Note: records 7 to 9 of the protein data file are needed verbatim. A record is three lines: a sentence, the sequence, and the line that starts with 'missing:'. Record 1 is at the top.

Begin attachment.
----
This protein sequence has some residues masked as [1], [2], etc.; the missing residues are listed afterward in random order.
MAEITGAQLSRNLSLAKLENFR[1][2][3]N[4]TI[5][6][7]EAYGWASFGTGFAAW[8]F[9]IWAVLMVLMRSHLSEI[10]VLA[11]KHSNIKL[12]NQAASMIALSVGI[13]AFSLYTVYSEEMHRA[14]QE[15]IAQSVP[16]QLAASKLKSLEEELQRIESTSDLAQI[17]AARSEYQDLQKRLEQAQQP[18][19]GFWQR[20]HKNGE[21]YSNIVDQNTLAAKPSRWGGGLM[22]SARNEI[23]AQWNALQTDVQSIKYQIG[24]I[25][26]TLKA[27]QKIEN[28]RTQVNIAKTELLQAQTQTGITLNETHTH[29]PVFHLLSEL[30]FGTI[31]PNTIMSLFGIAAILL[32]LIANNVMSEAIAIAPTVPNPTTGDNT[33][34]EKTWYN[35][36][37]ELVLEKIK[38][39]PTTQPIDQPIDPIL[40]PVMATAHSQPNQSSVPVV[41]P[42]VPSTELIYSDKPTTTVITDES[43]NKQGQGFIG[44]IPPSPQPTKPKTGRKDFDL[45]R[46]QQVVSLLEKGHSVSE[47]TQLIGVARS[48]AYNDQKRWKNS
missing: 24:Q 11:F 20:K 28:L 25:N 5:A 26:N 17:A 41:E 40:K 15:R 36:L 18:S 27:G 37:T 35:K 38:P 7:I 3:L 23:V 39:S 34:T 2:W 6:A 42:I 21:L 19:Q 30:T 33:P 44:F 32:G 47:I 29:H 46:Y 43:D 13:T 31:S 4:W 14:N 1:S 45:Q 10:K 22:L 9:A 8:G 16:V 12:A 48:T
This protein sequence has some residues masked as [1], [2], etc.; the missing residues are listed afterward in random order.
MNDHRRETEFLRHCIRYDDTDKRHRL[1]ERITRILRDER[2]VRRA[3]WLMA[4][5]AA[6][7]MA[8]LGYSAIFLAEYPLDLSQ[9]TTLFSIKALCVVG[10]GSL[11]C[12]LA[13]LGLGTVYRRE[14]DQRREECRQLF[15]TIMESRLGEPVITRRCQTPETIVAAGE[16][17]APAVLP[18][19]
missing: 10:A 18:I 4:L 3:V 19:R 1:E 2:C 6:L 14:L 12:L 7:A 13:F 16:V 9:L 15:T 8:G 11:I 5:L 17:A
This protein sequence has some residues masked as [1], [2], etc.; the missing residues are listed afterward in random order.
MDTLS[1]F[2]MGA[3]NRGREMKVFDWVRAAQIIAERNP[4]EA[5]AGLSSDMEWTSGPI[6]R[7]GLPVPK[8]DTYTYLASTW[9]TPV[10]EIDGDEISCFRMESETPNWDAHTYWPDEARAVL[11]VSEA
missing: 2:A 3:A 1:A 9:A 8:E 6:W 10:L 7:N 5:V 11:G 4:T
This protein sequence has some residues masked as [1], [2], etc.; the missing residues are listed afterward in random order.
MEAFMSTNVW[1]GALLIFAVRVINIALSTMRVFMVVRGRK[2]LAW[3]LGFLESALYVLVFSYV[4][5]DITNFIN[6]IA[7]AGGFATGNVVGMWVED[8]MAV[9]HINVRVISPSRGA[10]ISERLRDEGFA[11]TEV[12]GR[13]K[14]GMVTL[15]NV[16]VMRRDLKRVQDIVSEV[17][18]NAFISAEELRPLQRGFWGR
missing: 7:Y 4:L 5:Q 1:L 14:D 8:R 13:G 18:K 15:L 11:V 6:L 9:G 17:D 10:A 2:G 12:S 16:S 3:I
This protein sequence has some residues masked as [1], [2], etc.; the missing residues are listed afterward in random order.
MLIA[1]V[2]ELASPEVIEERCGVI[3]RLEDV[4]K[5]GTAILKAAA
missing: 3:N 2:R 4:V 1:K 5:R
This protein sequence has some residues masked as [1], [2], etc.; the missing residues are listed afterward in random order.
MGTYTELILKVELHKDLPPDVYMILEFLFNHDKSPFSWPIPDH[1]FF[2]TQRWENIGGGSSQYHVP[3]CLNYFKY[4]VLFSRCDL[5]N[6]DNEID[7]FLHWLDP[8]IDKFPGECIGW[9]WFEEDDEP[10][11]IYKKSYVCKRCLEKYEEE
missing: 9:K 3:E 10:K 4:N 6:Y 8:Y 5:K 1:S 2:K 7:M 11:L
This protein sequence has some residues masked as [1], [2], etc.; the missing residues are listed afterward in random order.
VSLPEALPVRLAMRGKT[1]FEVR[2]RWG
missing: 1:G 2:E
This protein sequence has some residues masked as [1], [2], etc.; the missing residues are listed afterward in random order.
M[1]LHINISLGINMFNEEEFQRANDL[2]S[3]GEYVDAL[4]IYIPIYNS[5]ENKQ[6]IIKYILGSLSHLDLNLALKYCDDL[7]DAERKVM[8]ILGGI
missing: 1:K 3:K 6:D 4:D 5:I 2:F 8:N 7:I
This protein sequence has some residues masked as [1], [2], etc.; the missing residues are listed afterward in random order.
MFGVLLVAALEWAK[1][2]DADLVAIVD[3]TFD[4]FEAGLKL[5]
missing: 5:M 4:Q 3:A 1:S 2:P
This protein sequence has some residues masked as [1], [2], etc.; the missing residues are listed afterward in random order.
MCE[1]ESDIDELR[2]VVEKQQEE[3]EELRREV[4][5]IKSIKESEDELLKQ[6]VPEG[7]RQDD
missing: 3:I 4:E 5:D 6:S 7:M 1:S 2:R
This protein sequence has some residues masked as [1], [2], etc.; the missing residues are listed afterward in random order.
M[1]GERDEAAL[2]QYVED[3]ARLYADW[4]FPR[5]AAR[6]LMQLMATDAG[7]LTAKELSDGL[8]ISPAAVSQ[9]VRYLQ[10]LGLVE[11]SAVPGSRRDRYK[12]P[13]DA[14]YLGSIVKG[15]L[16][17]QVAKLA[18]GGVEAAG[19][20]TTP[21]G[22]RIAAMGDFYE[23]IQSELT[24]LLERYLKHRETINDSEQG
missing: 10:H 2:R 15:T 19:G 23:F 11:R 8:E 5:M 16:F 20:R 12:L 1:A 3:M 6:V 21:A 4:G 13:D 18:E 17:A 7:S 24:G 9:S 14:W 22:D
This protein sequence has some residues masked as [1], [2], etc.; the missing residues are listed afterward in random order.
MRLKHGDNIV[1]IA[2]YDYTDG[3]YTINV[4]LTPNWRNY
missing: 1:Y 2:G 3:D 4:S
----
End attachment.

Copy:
This protein sequence has some residues masked as [1], [2], etc.; the missing residues are listed afterward in random order.
VSLPEALPVRLAMRGKT[1]FEVR[2]RWG
missing: 1:G 2:E
This protein sequence has some residues masked as [1], [2], etc.; the missing residues are listed afterward in random order.
M[1]LHINISLGINMFNEEEFQRANDL[2]S[3]GEYVDAL[4]IYIPIYNS[5]ENKQ[6]IIKYILGSLSHLDLNLALKYCDDL[7]DAERKVM[8]ILGGI
missing: 1:K 3:K 6:D 4:D 5:I 2:F 8:N 7:I
This protein sequence has some residues masked as [1], [2], etc.; the missing residues are listed afterward in random order.
MFGVLLVAALEWAK[1][2]DADLVAIVD[3]TFD[4]FEAGLKL[5]
missing: 5:M 4:Q 3:A 1:S 2:P